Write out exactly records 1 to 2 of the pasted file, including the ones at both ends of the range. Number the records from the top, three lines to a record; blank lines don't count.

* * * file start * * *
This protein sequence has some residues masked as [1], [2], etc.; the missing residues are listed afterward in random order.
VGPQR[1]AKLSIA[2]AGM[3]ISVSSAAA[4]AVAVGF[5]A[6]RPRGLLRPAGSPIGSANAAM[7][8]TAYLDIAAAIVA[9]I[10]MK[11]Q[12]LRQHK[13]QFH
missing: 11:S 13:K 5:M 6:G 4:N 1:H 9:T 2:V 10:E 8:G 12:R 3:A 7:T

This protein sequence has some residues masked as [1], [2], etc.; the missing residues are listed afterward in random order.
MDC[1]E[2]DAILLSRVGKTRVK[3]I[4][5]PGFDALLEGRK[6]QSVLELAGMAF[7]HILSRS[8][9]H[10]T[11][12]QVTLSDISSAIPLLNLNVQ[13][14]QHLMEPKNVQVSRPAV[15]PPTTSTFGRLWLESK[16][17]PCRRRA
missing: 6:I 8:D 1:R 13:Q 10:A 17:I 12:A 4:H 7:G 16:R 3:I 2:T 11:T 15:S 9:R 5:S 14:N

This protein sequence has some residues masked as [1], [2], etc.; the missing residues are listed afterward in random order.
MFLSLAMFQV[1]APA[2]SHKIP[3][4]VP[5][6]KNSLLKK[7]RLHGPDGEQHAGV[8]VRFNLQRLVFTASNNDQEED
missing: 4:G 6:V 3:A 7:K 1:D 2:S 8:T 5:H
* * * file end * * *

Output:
This protein sequence has some residues masked as [1], [2], etc.; the missing residues are listed afterward in random order.
VGPQR[1]AKLSIA[2]AGM[3]ISVSSAAA[4]AVAVGF[5]A[6]RPRGLLRPAGSPIGSANAAM[7][8]TAYLDIAAAIVA[9]I[10]MK[11]Q[12]LRQHK[13]QFH
missing: 11:S 13:K 5:M 6:G 4:N 1:H 9:T 2:V 10:E 8:G 12:R 3:A 7:T

This protein sequence has some residues masked as [1], [2], etc.; the missing residues are listed afterward in random order.
MDC[1]E[2]DAILLSRVGKTRVK[3]I[4][5]PGFDALLEGRK[6]QSVLELAGMAF[7]HILSRS[8][9]H[10]T[11][12]QVTLSDISSAIPLLNLNVQ[13][14]QHLMEPKNVQVSRPAV[15]PPTTSTFGRLWLESK[16][17]PCRRRA
missing: 6:I 8:D 1:R 13:Q 10:A 17:I 12:A 4:H 7:G 16:R 3:I 2:T 11:T 15:S 9:R 5:S 14:N